A good part of Trump’s business “success” is fruit of real-estate deals and golf courses. Dark Side of the Greens enquires into two failed Trump ventures in Europe. Trump lands like a latter-day Mr. Marshall in two singular locations of Scotland and Croatia, bringing growth and wealth to the “needy” locals. In Scotland, Trump wants to construct a par-72 course in a fragilenatural landscape of protected dunes and, in Dubrovnik, a World Heritage site, another golf course on a dry limestone crag overlooking the medieval city. Real-estate and tourist development is not necessarily bad in itself. However, business plans may not give enough thought to the “collateral” costs of such projects which give priority to short-term benefits purportedly shared among local beneficiaries as jobs, in the assumption that they have no other employment options. Cases of grandiose projects promising big rewards and then ending up in utter ruin are spreading all over the world, and perhapsnow there are enough experiences of this kind of venture to establish a certain pattern from which lessons may be drawn. Nonetheless, if anything is to be learned, government bodies should not be so servile in collaborating with such schemes, and will need to bear in mind erroneous decisions with detrimental results that have hadlong-lasting effects. Of course, in order for this to be the case, it is essential that the branches of the administration concerned should not be like those in the documentary, which is to say pervaded with high levels of corruption and holding democratic rules in contempt. This contempt for democratic functioning is unmistakeably manifested in their evidentdisdain for public space.For them, public space is a school playground submitted to the law of the bully although, in this case, instead of sandwiches being stolen, walls are being constructed so the bullies can decide who can enter “their” dominion. In a country governed by Trump, there might be somebody who decides who can move along which street, although Trump does not need to win in order for this to happen. Indeed, Business Improvement Districts started to appear in Canada in the mid-1970s. In the streets or neighbourhoods thus named, businesspeople or property owners paid a special tax in order to avail themselves of special services which were superior to those offered by the public administration. Security and cleaning, et cetera ceased to belong to the public domain and became a private concern which, in some cases, led to a certain degree of privatisation of the street or neighbourhood in question. Somehow, this inverts the logic of the shopping mall. Acity street with right of admission and where only businesses exist is re-created to be used as if it were part of a shopping precinct. The point is that Trump is not presenting anything new but rather the most grotesque version we have seen so far of a certain conception of society and politics in which economic success becomes synonymous with good government. Under the guidance of paternalistic leaders, branches of the public administration will take care of our wellbeing, will free us from our responsibilities, and protect us from the dangers stalking us in the form of the foreigner, the stranger and anyone who is different.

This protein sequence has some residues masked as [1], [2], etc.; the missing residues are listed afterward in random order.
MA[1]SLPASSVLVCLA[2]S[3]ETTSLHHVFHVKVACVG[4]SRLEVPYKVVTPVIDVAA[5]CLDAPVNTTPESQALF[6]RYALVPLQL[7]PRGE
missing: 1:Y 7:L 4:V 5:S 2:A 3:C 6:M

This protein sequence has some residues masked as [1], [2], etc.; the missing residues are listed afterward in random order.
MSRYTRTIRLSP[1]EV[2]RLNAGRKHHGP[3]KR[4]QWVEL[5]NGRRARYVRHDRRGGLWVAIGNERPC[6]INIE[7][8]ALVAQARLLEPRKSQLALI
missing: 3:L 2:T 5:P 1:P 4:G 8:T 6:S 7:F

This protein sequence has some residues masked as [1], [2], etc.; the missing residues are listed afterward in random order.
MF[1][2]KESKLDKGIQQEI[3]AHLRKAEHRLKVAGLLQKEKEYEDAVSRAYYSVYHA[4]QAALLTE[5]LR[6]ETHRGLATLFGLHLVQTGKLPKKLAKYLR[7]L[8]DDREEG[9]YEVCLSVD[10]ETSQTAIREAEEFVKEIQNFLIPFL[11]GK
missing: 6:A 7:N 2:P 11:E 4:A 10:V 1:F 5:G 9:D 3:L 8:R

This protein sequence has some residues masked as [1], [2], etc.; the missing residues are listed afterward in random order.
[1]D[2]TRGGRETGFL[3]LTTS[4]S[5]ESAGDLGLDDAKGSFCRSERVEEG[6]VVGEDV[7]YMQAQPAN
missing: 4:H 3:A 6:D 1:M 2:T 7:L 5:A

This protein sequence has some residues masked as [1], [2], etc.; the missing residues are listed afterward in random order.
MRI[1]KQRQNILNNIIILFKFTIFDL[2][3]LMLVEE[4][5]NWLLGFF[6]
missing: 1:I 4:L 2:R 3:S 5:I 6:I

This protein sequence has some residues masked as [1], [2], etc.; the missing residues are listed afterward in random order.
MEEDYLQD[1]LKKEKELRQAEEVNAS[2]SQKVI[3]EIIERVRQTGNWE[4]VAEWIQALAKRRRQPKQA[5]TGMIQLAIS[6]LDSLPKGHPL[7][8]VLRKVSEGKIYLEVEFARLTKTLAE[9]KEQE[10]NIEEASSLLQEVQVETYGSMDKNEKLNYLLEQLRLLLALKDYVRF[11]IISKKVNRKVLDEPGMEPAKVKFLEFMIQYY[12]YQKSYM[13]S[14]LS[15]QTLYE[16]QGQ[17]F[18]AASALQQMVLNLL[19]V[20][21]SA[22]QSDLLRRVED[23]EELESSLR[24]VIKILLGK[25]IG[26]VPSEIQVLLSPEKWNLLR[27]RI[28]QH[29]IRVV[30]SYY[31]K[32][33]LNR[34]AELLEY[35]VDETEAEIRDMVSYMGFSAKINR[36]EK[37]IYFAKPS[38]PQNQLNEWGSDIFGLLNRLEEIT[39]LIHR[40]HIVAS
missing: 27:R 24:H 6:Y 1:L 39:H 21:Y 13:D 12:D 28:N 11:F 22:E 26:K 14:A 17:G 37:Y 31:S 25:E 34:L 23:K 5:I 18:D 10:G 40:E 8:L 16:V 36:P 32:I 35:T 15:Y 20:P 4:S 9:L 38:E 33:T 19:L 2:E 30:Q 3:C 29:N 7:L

Bad Religion summed it up clearly in The Answer (Generator, 1992):

"Long ago, in a dusty village full of hunger, pain and strife, a man came forth with a vision of truth and the way to a better life he was convinced he had the answer and he compelled people to follow along but the hunger never vanished and the man was banished and the village dried up and died."

However, there are reasons for not succumbing to pessimism. We will always have Inishturk! Fed up with Ireland being singled out by Trump as one of the chief causes of malaise in American industry because of its tax benefits, the inhabitants of this small island launched a campaign welcoming any refugees from the United States in the event of Trump’s winning the elections. The irony was lost on many and, within a few hours, there were thousands of requests for asylum.

Martín Garber, architect.